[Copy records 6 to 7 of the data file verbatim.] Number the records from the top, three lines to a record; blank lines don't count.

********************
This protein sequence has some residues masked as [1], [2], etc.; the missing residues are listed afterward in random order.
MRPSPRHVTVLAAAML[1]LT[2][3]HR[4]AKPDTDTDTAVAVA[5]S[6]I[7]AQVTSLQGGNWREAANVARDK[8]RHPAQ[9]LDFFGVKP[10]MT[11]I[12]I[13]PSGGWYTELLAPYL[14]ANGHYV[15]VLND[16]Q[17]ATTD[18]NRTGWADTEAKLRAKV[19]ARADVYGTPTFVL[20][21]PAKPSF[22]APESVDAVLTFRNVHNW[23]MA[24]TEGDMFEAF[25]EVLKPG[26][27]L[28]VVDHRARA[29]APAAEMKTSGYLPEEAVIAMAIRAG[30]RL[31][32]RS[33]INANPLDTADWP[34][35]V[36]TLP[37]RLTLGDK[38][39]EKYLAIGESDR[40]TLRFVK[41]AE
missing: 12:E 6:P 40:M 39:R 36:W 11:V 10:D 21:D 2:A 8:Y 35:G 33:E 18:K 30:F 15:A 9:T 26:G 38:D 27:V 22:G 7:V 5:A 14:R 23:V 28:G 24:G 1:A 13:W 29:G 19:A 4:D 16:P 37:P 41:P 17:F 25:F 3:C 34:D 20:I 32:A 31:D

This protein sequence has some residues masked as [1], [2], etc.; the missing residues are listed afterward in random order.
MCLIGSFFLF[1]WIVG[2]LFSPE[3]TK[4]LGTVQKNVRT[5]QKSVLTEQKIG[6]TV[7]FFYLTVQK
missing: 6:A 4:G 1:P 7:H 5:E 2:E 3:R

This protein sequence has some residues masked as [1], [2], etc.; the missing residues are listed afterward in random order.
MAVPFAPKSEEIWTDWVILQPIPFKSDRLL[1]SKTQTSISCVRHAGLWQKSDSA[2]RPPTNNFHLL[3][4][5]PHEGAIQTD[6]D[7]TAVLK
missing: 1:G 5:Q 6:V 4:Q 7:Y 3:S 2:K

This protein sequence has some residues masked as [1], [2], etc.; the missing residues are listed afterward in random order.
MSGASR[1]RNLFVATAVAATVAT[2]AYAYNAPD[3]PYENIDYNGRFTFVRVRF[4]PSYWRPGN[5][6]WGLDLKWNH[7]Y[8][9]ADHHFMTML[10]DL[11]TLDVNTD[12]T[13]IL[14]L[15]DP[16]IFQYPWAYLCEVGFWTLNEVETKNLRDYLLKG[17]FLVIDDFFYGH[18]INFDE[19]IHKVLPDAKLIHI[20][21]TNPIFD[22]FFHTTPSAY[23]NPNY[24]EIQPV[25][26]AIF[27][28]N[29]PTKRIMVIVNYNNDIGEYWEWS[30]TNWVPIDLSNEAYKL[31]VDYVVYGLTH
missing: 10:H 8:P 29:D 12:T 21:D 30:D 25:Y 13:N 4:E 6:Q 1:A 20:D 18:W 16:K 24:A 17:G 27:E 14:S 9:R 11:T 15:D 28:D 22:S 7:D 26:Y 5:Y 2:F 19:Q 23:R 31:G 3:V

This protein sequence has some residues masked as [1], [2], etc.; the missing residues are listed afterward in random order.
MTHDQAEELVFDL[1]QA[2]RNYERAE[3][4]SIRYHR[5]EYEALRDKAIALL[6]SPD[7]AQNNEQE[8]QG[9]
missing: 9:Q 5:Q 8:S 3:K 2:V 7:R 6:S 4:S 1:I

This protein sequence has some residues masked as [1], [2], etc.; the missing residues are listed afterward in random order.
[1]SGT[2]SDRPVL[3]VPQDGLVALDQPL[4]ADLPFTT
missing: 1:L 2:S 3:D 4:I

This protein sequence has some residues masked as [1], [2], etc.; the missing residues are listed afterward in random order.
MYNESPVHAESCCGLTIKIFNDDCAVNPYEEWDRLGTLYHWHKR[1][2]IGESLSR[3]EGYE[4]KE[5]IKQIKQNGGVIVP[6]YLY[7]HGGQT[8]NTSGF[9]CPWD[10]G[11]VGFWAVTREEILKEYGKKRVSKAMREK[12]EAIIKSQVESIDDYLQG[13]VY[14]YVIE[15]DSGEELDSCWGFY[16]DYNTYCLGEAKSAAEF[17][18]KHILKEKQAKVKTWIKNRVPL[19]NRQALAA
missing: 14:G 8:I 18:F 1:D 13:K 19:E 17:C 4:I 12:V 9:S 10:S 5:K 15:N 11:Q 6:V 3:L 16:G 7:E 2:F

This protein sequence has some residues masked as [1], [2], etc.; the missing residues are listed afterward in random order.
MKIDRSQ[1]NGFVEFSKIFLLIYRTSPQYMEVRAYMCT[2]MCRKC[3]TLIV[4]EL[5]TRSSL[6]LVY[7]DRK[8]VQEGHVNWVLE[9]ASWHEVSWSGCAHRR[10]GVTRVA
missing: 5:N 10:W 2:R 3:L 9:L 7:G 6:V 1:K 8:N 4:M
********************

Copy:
This protein sequence has some residues masked as [1], [2], etc.; the missing residues are listed afterward in random order.
[1]SGT[2]SDRPVL[3]VPQDGLVALDQPL[4]ADLPFTT
missing: 1:L 2:S 3:D 4:I

This protein sequence has some residues masked as [1], [2], etc.; the missing residues are listed afterward in random order.
MYNESPVHAESCCGLTIKIFNDDCAVNPYEEWDRLGTLYHWHKR[1][2]IGESLSR[3]EGYE[4]KE[5]IKQIKQNGGVIVP[6]YLY[7]HGGQT[8]NTSGF[9]CPWD[10]G[11]VGFWAVTREEILKEYGKKRVSKAMREK[12]EAIIKSQVESIDDYLQG[13]VY[14]YVIE[15]DSGEELDSCWGFY[16]DYNTYCLGEAKSAAEF[17][18]KHILKEKQAKVKTWIKNRVPL[19]NRQALAA
missing: 14:G 8:I 18:F 1:D 13:K 19:E 17:C 4:I 12:V 9:S 10:S 5:K 15:N 11:Q 6:V 3:L 16:G 7:E 2:F